Flawed Families 101
Twins are fascinating, aren’t they? When I was in middle school, there were twin girls in my grade. They looked and acted and sounded so much alike, and they had great fun playing practical jokes on students and teachers alike.
Long ago and far away, there was a guy named Isaac, and his wife, Rebekah who had twin boys. I can imagine the boys, when they were just tykes, running around the tents, harassing the sheep, and ducking to hide behind Dad’s robes when they irritated the wrong cousins. Maybe Jacob and Esau tried to fool people like those girls in my class, but I hardly think they would’ve been successful. The Bible tells us they didn’t look that much alike, which led to Mom taking a hand when Jacob tried to fool his father decades later. And that’s where our Flawed Family 101 story begins.
Isaac and Rebekah’s little tribe was the poster family for flawed families back in the day. You see, Isaac and Rebekah loved their boys, but Isaac preferred Esau’s company and Rebekah preferred Jacob’s. In other words, the parents each had their favorite child. As parents, we know that’s a recipe for Flawed Family Stew, right?
My two daughters tease each other sometimes that they are Mom’s favorite. It’s all in good fun, but what if it were true? They would continually spar with each other over my affection. Carried into adulthood, that kind of competition can lead to permanent family divisions. And that is exactly what happened with the Isaac and Rebekah Show.
Rebekah helped Jacob–her favorite son–put one over on Isaac and Esau, and that sparked a vicious feud between the two brothers which lasted decades. Jacob even had to skedaddle miles and miles away to avoid being murdered by his brother. They were estranged through all the years they were marrying and having children, and didn’t come back together until both of them had grandchildren. And if you take a close look at the Middle East region today, you see shards of that feud littering the desert floor.
Such wasted time, we say! How could brothers do that to each other? How could Isaac and Rebekah not see how their sinful preferences of one son over another damaged, almost beyond repair, the precious gift of family given to them by God Himself.
We ask those questions of Isaac and his family, but perhaps we should drill down on our own family relationships. After all, that’s what the stories in God’s Word are there for, to help us see ourselves.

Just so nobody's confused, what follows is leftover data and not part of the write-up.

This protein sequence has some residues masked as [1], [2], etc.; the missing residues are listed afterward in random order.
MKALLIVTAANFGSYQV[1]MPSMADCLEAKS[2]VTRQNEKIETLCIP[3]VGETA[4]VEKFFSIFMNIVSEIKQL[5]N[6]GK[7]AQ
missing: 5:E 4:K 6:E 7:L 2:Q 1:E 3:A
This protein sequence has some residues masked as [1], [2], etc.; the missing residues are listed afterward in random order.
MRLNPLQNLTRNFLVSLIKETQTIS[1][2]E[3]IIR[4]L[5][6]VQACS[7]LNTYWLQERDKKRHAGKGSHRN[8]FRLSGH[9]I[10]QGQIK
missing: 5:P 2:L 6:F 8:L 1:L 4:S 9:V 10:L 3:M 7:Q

How are we guilty of perverting the precious gift of family?
What about those hard relationships we go out of our way to avoid nurturing, because it’s just too difficult. The hot disagreements, the divergence of beliefs, the coddling of past hurts and grudges. And the list goes on. Here’s the thing: that list is rooted in our pride.
Scripture teaches us that God values relationships. He gave the human family the ability to connect on a level deeper than skin. And if we do go deeper than skin, we often find we have more in common with our family members–even those family members–than what divides us.
Going deeper than skin is hard work, though. But if we want to get to the place where God dwells, we must put in the blood, sweat, and tears to nurture our family relationships–even the most difficult ones. Even the ones we swore off years ago as completely hopeless and irreparable. Those words don’t exist where God dwells.
Using God’s Word to pray for our family relationships is another gift He has given us. Perhaps if Jacob and Esau had let go of their pride a bit, and prayed for each other, centuries of rivalry and hatred wouldn’t have happened.
Perhaps if we humbled ourselves before that sister, cousin, parent, or child who has hurt or maligned us in some way (or the other way around), and asked God to bless that person, we’d find new space in our hearts to welcome that relationship back home.
And then, God’s grin will beam all the way from heaven into our hearts.